Next, it was back over to the Bound For Glory Tent to catch yet another new favorite, Jared Tyler and band. I had already seen Tyler playing with Monica Taylor on day one, but I absolutely wasn’t prepared that he would also become one of my top three new discoveries of the festival. All three, discovered on the same day no less (Lorković , Pomroy and now Tyler). Joined by Seth lee Jones on guitar Tyler’s set was inspiring and the perfect warm up for one of my local favorites, Carter Sampson. Joined by her band, Luke Mullenix on bass, Kyle Reid on pedal steel, Jack Waters on Drums and Mike Satawake on guitar they tore through her latest album, “Lucky” with a “Queen of Oklahoma” encore. Easily another highlight.
Following Sampson’s set I headed over to a local restaurant for a quick bite before heading over to the Pastures of Plenty main stage for the headline performances. As I ate, I watched artists and coalition volunteers sharing meals and conversation as I processed the day so far. Seven performances on the day so far, and every one outstanding. Hard to believe, but 100% true. I made my way over to the main stage and caught the tale end of the “Songs of Audrey Auld” tribute featuring Nina Gerber, Pam Delgado and Jeri Jones. Auld, an Australian singer songwriter and festival mainstay passed away in 2015. These three ladies played a moving, yet fun set of her songs that culminated in the spreading of a few of Auld’s ashes on the Pastures of Plenty grounds. A really special moment for sure.
Next was one of my most anticipated sets of the weekend with John Paul White’s festival debut. Speaking with John before he took the stage, he joked with me wondering if any in the crowd even knew “who the hell he was”. If they didn’t they certainly did by the time he wrapped up a hypnotic and beautiful solo set. As I moved about photographing throughout his performance, over and over fans and other artists couldn’t stop commenting how wonderful White’s performance was. If White was truly concerned, he surely overcame those concerns with a wealth of new fans. His special rendition of Guthrie’s “Pastures of Plenty” proved to be yet another magical festival moment for me. Closing out Friday night’s performance’s were the one-two punch of Joel Rafael followed by Ellis Paul. Both men are Woody Fest Coalition Advisory Board members, staples of the festival, and add an immeasurable degree of sincerity with their songs. It was my first time seeing each songwriter live, but I certainly hope it won’t be the last. In particular, Raphael’s “Glory Bound” was truly wonderful, while Paul’s moving “God’s Promise” (joined by Terry Ware and Radoslav Lorković) certainly captured my attention.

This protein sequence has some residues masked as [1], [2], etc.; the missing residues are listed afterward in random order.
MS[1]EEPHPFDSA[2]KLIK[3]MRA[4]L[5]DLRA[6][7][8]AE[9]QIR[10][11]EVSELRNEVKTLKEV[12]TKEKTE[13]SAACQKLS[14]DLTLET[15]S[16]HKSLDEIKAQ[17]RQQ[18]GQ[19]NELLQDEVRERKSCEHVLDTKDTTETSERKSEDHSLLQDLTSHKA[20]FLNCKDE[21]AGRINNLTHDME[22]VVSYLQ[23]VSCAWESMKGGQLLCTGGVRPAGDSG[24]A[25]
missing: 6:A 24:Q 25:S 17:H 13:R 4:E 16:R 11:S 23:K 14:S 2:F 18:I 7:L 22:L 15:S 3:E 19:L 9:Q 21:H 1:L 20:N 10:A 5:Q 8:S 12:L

So here at the close of day two, I pull onto westbound I-40 still somewhat in disbelief of all I’ve taken in so far. Tomorrow’s another day, and I can hardly wait. Day three’s schedule is another super one on paper and at this point I have no doubts that it won’t live up to its promise.
More information on Woody Fest can be viewed here: https://www.woodyfest.com/